Windows 11 Home vs Pro – Which Edition Should You Choose?

Published On: March 10th, 2022Last Updated: August 22nd, 20228 min read
Windows 11 home vs pro edition comparison

Windows 11 is now available for purchase by the general public. It’s Windows’ most recent major release, and the first in six years. There’s a lot to like about it, too. Not only are we receiving a brand-new UI, UX, and a slew of other changes, but we’re also getting a slew of new features, though not all of them will make it into the operating system right away.

Windows 11 will be available in two editions, just as Windows 10 and as has been the case with Windows for several years: Windows 11 Home and Windows 11 Pro. But, more importantly, what are the differences between the two editions, and which should you choose?

Windows 11 Features

Introducing Windows 11 – Youtube

Improved Looks

To boost your productivity and stimulate your creativity, we’ve simplified the design and user experience. It’s modern, fresh, tidy, and lovely. Everything was done with the purpose of putting you in control and bringing a sense of peace and ease, from the new Start button and taskbar to each sound, typeface, and icon. We put Start in the center to make it easier to find what you’re looking for. Start makes use of the cloud and Microsoft 365 to display your recent files regardless of what platform or device you were viewing them on previously, including Android and iOS devices.

Designed for Gamers

Windows 11 removes the baggage of prior Windows versions while introducing new gaming technologies to the PC that were previously exclusively available on Xbox devices. Windows 11 is likely to boost gaming in a variety of ways, from minor tweaks to huge next-generation capabilities.

Auto-HDR was first offered for the Xbox Series X/S consoles to bring HDR to video games without requiring game creators to make any adjustments. When developers announced HDR for last-gen consoles in 2017, it only supported a few games. You may now play any game with HDR enabled thanks to Auto-HDR. SDR stands for Standard Dynamic Range, whereas HDR stands for High Dynamic Range. HDR provides your video games more brilliant and realistic colors, as well as making the scenery look even better, thanks to its wider color spectrum. The Windows 11 Auto-HDR, like its Xbox Series X/S cousin, employs machine learning to add HDR functionality to older SDR video games, allowing HDR to be played in hundreds of titles on Windows 11.

Microsoft DirectStorage is a programmatic interface that allows the GPU to load game data directly from the SSD, bypassing the CPU. The GPU processes and decompresses the data with DirectStorage. APIs often transfer compressed game data to RAM for temporary storage before sending it to the CPU for decompression. After the CPU has decompressed the game data, it transfers it to RAM, which then sends it to the GPU for rendering and projection. DirectStorage transmits compressed data straight to the GPU, which decompresses it quickly and renders it. When combined with a fast SSD, this results in data loading and decompression that is lightning quick. Aside from speedier loading times, DirectStorage frees up the CPU from data loading, allowing it to focus on other tasks. Microsoft will incorporate DirectStorage into Windows 11 to provide fast and near-instant loading speeds, substantially lowering video game loading times. DirectStorage is already in use on the Xbox Series X/S. DirectStorage will not be added to Windows 10 in future versions and will remain a Windows 11-only feature.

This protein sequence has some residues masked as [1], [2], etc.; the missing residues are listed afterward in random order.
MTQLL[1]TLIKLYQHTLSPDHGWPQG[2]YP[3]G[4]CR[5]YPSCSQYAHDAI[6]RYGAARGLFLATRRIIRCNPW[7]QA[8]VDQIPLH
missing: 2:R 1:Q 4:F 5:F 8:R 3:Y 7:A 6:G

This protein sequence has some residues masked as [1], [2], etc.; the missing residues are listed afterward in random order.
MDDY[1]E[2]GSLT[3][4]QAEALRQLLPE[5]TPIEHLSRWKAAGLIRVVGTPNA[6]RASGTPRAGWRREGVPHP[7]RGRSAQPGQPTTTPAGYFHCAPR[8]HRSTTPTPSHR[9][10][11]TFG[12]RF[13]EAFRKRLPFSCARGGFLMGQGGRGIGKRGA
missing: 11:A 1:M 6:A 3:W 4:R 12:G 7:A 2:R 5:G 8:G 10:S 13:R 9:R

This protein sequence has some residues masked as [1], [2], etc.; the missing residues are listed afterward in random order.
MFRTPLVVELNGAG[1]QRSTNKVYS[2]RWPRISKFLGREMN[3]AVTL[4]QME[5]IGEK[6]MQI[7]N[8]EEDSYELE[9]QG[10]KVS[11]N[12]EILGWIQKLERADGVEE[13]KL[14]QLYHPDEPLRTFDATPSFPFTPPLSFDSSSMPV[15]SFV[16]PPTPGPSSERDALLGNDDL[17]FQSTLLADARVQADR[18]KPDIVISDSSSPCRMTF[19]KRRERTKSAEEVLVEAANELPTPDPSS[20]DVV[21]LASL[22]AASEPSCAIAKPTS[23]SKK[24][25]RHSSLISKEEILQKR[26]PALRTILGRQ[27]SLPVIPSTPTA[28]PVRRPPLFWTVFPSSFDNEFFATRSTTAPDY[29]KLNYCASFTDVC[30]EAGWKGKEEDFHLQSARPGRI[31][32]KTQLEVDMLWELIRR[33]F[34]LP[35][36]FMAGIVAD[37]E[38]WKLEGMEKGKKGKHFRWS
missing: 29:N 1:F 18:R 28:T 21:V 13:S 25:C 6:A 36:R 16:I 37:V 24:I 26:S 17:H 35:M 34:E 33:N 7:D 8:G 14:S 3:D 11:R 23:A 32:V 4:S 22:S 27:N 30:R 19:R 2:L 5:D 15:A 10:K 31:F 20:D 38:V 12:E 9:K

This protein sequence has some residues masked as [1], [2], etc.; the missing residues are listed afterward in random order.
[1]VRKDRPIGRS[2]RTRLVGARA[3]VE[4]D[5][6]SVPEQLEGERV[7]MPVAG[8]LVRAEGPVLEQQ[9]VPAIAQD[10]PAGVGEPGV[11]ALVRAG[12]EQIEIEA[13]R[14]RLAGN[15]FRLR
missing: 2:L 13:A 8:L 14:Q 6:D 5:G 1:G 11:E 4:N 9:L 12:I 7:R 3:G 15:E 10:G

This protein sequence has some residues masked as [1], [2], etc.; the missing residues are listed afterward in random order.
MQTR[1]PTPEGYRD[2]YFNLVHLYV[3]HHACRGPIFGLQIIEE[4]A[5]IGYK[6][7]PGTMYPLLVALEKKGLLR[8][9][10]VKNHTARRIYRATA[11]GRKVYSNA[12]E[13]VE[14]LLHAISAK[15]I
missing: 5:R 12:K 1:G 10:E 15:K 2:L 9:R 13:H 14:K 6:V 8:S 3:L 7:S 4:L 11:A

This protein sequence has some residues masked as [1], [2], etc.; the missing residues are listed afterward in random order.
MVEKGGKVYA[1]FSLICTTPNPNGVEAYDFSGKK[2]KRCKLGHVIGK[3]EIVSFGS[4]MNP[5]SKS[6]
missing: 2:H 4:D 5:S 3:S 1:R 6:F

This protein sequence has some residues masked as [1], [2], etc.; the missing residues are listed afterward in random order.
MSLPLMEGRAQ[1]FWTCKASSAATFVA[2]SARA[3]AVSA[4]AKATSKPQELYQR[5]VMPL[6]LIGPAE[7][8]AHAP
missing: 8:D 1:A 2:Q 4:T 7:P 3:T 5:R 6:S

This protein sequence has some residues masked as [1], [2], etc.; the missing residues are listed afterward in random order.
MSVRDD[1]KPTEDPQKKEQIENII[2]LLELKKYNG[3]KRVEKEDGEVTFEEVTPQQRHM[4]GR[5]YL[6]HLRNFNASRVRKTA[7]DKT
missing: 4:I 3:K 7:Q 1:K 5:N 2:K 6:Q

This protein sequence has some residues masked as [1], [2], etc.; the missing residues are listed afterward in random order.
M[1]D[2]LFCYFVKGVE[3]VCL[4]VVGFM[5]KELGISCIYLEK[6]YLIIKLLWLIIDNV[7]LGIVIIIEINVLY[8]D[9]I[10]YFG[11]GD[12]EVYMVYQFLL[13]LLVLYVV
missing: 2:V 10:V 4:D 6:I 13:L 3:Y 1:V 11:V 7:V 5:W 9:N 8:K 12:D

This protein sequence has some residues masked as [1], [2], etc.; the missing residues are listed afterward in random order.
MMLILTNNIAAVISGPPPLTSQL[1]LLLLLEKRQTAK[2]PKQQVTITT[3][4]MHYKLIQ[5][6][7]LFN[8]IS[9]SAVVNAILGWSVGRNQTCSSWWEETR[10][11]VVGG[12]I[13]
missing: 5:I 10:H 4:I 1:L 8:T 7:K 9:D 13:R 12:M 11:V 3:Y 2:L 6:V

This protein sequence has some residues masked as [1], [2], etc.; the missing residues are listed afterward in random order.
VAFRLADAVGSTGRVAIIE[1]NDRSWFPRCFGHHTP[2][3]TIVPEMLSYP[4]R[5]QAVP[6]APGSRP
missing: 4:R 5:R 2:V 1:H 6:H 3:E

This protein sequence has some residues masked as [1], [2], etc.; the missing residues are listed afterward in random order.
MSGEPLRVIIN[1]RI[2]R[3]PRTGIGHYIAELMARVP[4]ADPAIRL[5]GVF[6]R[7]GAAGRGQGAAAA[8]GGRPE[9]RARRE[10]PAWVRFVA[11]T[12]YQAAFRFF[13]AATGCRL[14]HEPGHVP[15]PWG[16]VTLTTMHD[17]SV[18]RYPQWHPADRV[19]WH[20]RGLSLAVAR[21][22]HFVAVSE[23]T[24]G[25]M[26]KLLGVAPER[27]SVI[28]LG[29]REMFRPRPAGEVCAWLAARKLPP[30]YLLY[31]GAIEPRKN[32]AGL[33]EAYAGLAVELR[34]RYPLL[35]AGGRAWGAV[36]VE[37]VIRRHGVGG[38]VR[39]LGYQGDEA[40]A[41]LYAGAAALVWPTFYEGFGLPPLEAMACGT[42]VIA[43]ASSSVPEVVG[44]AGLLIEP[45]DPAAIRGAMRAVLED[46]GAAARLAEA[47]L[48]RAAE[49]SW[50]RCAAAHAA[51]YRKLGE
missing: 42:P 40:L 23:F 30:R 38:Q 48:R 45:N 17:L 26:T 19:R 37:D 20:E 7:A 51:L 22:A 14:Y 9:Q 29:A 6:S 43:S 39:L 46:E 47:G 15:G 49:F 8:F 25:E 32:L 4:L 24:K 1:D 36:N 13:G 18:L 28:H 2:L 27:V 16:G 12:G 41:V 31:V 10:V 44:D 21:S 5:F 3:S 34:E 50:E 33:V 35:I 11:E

The Xbox app and Game Pass will be built-in to Windows 11, providing Game Pass Ultimate customers with fast access to a huge portfolio of video games as well as Xbox Cloud Gaming. Although Cloud Gaming is still in beta, you can now utilize it to play Game Pass titles on your device, whether it’s a supercomputer or a business laptop. All you’ll need is a web browser and a steady internet connection to get started.

Microsoft Edge

Microsoft Edge is a fast and secure browser that protects your data while also saving you time and money.

Microsoft Store

The Microsoft Store connects you with experiences that let you do more of what you love, whether you use a desktop PC, a tablet, or one of our new Surface devices. The redesigned Microsoft Store is ready for you, with a significantly expanded inventory of apps, games, movies, and TV shows – all of which have been validated for security, family safety, and device compatibility.

Snap Layouts

Snap Layouts, a new feature in Windows 11, allows you to combine apps and windows together to better manage them. It’s similar to the way you can group apps on Android and iOS, or how you can use Split Screen on a Mac. Assume you’re planning a trip and have a number of applications or webpages open to help you. You can keep all of that information organized on your screen with Snap Layouts.